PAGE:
Syracuse Basketball Please Wake Up
Syracuse basketball: It's time to wake up. And that means the players, the fans, and Jim Boeheim.
It's time to stop playing down to your opponents. It's time to start showing up for games. It's time to get things figured out. It's time to be intelligent.
This program has struggled for two years and it's on the verge of struggling again for a third year in a row.
This team has more talent than almost every school in the country. It's undeniable this team has enough weapons to make a serious run at a Big East title.
But talent doesn't single-handily win titles. It's intangibles, it's heart, and teamwork.
I've only been connected to this program for three years, but I've been connected to almost the entire life of this group of players. Only Arinze Onuaku and Eric Devendorf have played for the 'Cuse before my time on campus.
For three years, this team has played down to its opponents. Earlier this year, members of the team even admitted to playing down to its opponents.
It's why this team almost never blows teams out of the water. Just this year alone, Syracuse should have beaten up on Richmond, Virginia, Cornell, and Cleveland State by double digits. Instead, all those games went down to the last minute. CSU ended in a Viking buzzer beater from 75 feet to send the Orange to defeat.
Obviously most teams aren't going to put away every opponent by a wide margin (unless your UNC), but the Orange should have won two if not three of those games convincingly.
The 'Cuse has trailed in six games this year, winning five of those games. To give SU credit, this team has shown incredible heart to comeback, pull things together, and continue to pull off victory after victory.
But at the same time, that's one of this team's main problems.
There is no emotion out of this team until it matters. This lack of emotion is affecting the fans too. The Carrier Dome crowd is dead—almost every single game. The past two years, the fans and students showed up and were very loud, even during the early non-conference schedule. The past two years, this team wasn't very good, losing at home to Wichita State, Drexel, UMass, and Rhode Island, but this year this team is very good.
This year, after opening up with two early wins over the past two national champions in Kansas City, the team returned home for games against Cornell and Colgate.
The team may have returned home, but the fans didn't. Attendance numbers are on par with the past, but the atmosphere is pathetic. When SU needed to rally against Cornell, the crowd started to get into the game and was loud at times, but didn't stay into the game during the entire second half.
The students haven't been showing up either. Even last year during the non-conference schedule, students filled the majority of the lower level sitting, now 10 minutes before the game starts, students can find seats pretty much anywhere in the student section.
Post-game reports and live-blogs done by Syracuse media outlets and blogs depict the crowd being dead during the last two games against Long Beach State and Cleveland State.
Even without students at those games since school was out for break, the rest of the crowd should have been into those games, especially the CSU game.
Former SU great Gerry McNamara and Demetris Nichols were both in the house, and their presence alone should have spurred the crowd. It did against Wichita State two years ago. Eight minutes left in that game, SU is down 59-40, McNamara is shown on the jumbo-tron and the place erupted. The crowd didn't sit for the rest of the game. SU went on a 21-2 run to tie the game, but ultimately lost it on, ironically, a Nichols missed lay-up.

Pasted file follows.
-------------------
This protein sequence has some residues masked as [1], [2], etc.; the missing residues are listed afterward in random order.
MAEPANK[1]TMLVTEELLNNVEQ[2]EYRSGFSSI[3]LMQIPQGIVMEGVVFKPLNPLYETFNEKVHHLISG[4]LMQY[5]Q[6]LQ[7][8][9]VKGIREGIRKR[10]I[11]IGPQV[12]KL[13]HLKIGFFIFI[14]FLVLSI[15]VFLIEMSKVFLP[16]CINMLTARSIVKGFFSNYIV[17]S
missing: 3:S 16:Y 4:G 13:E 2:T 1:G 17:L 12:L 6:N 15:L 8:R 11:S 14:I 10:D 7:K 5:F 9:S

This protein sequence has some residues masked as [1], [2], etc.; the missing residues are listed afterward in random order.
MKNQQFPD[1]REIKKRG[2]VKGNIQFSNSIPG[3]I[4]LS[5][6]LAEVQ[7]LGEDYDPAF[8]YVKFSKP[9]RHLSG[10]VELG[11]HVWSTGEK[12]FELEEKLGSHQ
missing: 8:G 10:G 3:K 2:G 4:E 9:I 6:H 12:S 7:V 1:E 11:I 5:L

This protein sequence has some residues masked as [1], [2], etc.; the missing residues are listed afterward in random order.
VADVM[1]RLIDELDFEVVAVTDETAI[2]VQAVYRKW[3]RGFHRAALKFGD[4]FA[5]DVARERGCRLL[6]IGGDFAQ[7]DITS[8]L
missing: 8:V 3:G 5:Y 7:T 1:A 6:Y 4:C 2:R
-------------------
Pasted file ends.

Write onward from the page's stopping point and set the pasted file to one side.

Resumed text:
The only game the crowd has really been in to was the Virginia game which game three days after the Florida/Kansas sweep.
After Syracuse was left out of the NCAA Tournament two years ago, fans showed up to the NIT in record-breaking numbers, declaring themselves the best college fans in America.
If SU fans are the best, why does during most games the Carrier Dome only get loud when the message boards around the Dome say, "Get up and get loud?"
The Carrier Dome is known as the Loud House. It certainly hasn't been loud this year.
During the past three years, the Orange has responded to one thing more than anything and that's the crowd. When the crowd gives a half-hearted effort, this team follows suit.
Fans no longer respond because this team doesn't play with discipline. This message is all over message boards, comments on blogs, and Syracuse.com, the Web site affiliated with the local newspaper.
And this problem falls on coach Jim Boeheim.
The Salt City loves Boeheim. They always will, I always will. He delivered a national title. But in post-game news conference after post-game news conference, Boeheim continues to say the same things, "the opposing team played great," "we turned the ball over too much and didn't remember," "the opposing team was out-hustling us."
What is going to take to get this team to hustle?
It's legitimately the one thing that stands in the way of this team being great.
Cleveland State killed this team on the offensive glass in the first half. It gave the Vikings multiple opportunities to score on single possessions, which eventually they cashed in on. If the 'Cuse just grabbed a couple more boards a game or even turned the ball over two or three fewer times per game, this team would probably won almost every game by double-digits.
It's time to bring back the hustle, teamwork, and desire. It's the only thing this team lacks because the talent is there.
Fans, players, and Jim Boeheim it's time to bring back being loud, being proud, and being Orange.
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